Are Fountains & Ornamental Water Features a Legionnaires’ Disease Risk?
Many public areas, gardens and even large indoor communal spaces contain decorative water fountains and other ornamental water features. These range from the small and simple ones to large and impressive displays. The same water features can also be found inside, and in the grounds of hotels, business premises, schools and universities, and other commercial locations. While such water features bring added interest and look appealing, they can also bring with them problems concerning legionella and other waterborne bacteria including the potentially serious condition Legionnaires’ disease.
Are water features a Legionnaires’ disease risk?
Legionella bacteria, which causes Legionnaires’ disease is present in naturally-occurring water sources, but it can develop at alarming rates in fountains and ornamental water features if the conditions are right, and if they are not treated correctly.
If the premises you maintain or look after includes a decorative water fountain or other type of water feature, it is essential you are aware of the potential dangers such water systems pose to you, your colleagues and visitors. This awareness ensures you can take appropriate steps to minimise the risks and so keep people safe.
How warm is the water in your fountain or water feature?
Legionella bacteria love water temperatures between 20 and 45 degrees Celsius. Given these conditions, the bacteria can multiply rapidly. If the water feature is inside a building or located outside in the sun, the water can warm up to within this range. The addition of a pump to move the water will help to avoid stagnation, however, it may also warm the water increasing the risk levels.
Is the water stagnant?
Stagnation of the water inside the fountain is more likely to occur if the pump fails or if the water feature is turned off for a period, for example during the winter months. This can lead to a significant increase in the levels of risk as it is far easier for legionella bacteria to grow in stagnant water than moving water.
Does water splash from the feature or is a fine water mist created?
Some decorative water features create far more movement of the water than others, especially fountains. When someone develops Legionnaires’ disease from exposure to this bacterium, it is highly likely they will have inhaled fine water droplets suspended in the air which are contaminated with the bacteria – this is the main route to infection. This is perfectly possible if the individual is close to a water feature that creates a fine water mist or spray. Remember, it’s possible this could occur when it is windy, rather than all the time.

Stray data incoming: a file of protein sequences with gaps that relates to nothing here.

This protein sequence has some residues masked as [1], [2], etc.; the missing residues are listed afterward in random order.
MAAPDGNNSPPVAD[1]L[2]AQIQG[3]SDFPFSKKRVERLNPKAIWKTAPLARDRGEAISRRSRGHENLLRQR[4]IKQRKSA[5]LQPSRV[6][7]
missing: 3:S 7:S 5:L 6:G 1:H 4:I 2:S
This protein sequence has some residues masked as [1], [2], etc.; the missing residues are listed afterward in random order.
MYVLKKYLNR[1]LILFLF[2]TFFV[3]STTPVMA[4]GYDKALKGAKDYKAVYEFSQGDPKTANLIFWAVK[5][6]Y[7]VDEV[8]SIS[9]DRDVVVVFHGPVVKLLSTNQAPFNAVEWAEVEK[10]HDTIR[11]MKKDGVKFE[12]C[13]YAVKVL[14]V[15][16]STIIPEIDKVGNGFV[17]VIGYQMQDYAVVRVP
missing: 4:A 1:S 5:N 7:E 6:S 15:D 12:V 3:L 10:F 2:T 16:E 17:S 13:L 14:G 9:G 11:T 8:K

How clean is the water feature?
Murky or foul smelling water, green slime, sludge floating on the top or on the sides of the feature, or clogged pipes feeding the feature with water – all these elements can combine to raise the possibility of legionella bacteria and other waterborne pathogens multiplying. Again, such conditions increase the level of risk significantly and should be addressed immediately.
Identifying the risks from Legionnaires’ disease with a risk assessment
Carrying out a legionella risk assessment of your fountains and water features is the starting point in any good water safety risk management programme. Looking at these areas will enable you to identify where the risks from legionella contamination and Legionnaires’ disease lie in your fountains or ornamental water features, whether they are inside or out.
Additionally, you can consider whether a water treatment plan will help minimise any inherent risks into the future. Regular evaluation of the water features is important, but preventative measures are also vital.
If you take the right approach to minimising the risks, you can very likely enjoy an ornamental water feature without worrying about the possibility of exposing people to the dangers of legionella and Legionnaires’ disease.
What does the HSE have say about fountains and water features?
The UK’s Health & Safety Executive provide guidance concerning the control of legionella in decorative fountains and ornamental water features in their safety guidance document HSG274 Part 3 which is titled The control of legionella bacteria in other risk systems.
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